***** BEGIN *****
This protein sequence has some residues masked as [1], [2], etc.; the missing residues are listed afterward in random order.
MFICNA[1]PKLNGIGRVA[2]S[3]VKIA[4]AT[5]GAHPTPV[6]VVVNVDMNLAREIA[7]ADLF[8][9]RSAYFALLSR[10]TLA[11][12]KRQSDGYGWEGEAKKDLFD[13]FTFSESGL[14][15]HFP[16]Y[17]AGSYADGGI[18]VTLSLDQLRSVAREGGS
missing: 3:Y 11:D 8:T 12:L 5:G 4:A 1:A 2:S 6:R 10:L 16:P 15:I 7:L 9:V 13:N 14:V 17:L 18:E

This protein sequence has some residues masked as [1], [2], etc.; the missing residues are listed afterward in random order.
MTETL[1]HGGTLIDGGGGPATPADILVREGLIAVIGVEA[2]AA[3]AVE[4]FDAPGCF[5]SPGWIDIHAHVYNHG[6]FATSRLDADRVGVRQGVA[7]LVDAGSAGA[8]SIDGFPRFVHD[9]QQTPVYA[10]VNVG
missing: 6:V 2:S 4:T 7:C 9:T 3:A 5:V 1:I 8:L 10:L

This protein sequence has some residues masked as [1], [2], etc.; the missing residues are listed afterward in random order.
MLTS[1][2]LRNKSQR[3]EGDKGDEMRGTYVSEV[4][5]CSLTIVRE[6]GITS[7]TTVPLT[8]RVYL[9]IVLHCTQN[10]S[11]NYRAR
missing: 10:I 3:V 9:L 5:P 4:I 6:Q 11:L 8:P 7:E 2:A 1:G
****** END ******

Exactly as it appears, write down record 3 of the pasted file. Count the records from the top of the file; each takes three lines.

This protein sequence has some residues masked as [1], [2], etc.; the missing residues are listed afterward in random order.
MLTS[1][2]LRNKSQR[3]EGDKGDEMRGTYVSEV[4][5]CSLTIVRE[6]GITS[7]TTVPLT[8]RVYL[9]IVLHCTQN[10]S[11]NYRAR
missing: 10:I 3:V 9:L 5:P 4:I 6:Q 11:L 8:P 7:E 2:A 1:G